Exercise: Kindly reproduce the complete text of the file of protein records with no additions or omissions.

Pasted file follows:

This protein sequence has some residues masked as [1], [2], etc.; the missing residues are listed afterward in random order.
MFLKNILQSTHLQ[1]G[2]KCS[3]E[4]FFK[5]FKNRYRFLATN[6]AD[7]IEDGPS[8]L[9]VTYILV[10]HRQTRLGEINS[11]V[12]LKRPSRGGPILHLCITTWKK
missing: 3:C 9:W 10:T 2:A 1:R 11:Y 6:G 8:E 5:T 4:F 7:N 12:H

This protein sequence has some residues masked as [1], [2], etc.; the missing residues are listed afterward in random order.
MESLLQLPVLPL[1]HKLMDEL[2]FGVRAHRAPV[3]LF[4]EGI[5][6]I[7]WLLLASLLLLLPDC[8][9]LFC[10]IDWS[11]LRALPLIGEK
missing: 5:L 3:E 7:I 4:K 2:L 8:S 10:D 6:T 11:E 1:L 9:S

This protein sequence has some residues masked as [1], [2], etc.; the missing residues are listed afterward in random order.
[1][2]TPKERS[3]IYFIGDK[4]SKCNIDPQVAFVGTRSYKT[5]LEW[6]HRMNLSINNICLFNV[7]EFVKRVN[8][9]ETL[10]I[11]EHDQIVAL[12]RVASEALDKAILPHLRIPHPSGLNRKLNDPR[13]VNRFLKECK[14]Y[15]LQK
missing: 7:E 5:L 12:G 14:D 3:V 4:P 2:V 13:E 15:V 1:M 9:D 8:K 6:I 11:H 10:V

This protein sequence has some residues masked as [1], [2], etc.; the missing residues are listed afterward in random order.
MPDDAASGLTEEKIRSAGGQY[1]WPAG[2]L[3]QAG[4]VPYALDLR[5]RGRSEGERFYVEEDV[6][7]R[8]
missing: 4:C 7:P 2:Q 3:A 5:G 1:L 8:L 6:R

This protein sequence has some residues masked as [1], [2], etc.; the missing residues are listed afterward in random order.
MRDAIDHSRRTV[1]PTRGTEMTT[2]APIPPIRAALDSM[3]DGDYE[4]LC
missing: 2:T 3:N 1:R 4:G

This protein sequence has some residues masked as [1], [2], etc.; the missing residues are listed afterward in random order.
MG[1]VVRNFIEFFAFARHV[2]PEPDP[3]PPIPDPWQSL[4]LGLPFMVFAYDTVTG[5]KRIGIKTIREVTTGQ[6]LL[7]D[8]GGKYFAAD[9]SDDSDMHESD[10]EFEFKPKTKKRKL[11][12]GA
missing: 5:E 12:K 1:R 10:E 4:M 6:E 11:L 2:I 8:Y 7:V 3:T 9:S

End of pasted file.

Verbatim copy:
This protein sequence has some residues masked as [1], [2], etc.; the missing residues are listed afterward in random order.
MFLKNILQSTHLQ[1]G[2]KCS[3]E[4]FFK[5]FKNRYRFLATN[6]AD[7]IEDGPS[8]L[9]VTYILV[10]HRQTRLGEINS[11]V[12]LKRPSRGGPILHLCITTWKK
missing: 3:C 9:W 10:T 2:A 1:R 11:Y 6:G 8:E 5:T 4:F 7:N 12:H

This protein sequence has some residues masked as [1], [2], etc.; the missing residues are listed afterward in random order.
MESLLQLPVLPL[1]HKLMDEL[2]FGVRAHRAPV[3]LF[4]EGI[5][6]I[7]WLLLASLLLLLPDC[8][9]LFC[10]IDWS[11]LRALPLIGEK
missing: 5:L 3:E 7:I 4:K 2:L 8:S 10:D 6:T 11:E 1:L 9:S

This protein sequence has some residues masked as [1], [2], etc.; the missing residues are listed afterward in random order.
[1][2]TPKERS[3]IYFIGDK[4]SKCNIDPQVAFVGTRSYKT[5]LEW[6]HRMNLSINNICLFNV[7]EFVKRVN[8][9]ETL[10]I[11]EHDQIVAL[12]RVASEALDKAILPHLRIPHPSGLNRKLNDPR[13]VNRFLKECK[14]Y[15]LQK
missing: 7:E 5:L 12:G 14:D 3:V 4:P 2:V 13:E 15:V 1:M 9:D 8:K 6:I 11:H 10:V

This protein sequence has some residues masked as [1], [2], etc.; the missing residues are listed afterward in random order.
MPDDAASGLTEEKIRSAGGQY[1]WPAG[2]L[3]QAG[4]VPYALDLR[5]RGRSEGERFYVEEDV[6][7]R[8]
missing: 4:C 7:P 2:Q 3:A 5:G 1:L 8:L 6:R

This protein sequence has some residues masked as [1], [2], etc.; the missing residues are listed afterward in random order.
MRDAIDHSRRTV[1]PTRGTEMTT[2]APIPPIRAALDSM[3]DGDYE[4]LC
missing: 2:T 3:N 1:R 4:G

This protein sequence has some residues masked as [1], [2], etc.; the missing residues are listed afterward in random order.
MG[1]VVRNFIEFFAFARHV[2]PEPDP[3]PPIPDPWQSL[4]LGLPFMVFAYDTVTG[5]KRIGIKTIREVTTGQ[6]LL[7]D[8]GGKYFAAD[9]SDDSDMHESD[10]EFEFKPKTKKRKL[11][12]GA
missing: 5:E 12:K 1:R 10:E 4:M 6:E 11:L 2:I 8:Y 7:V 3:T 9:S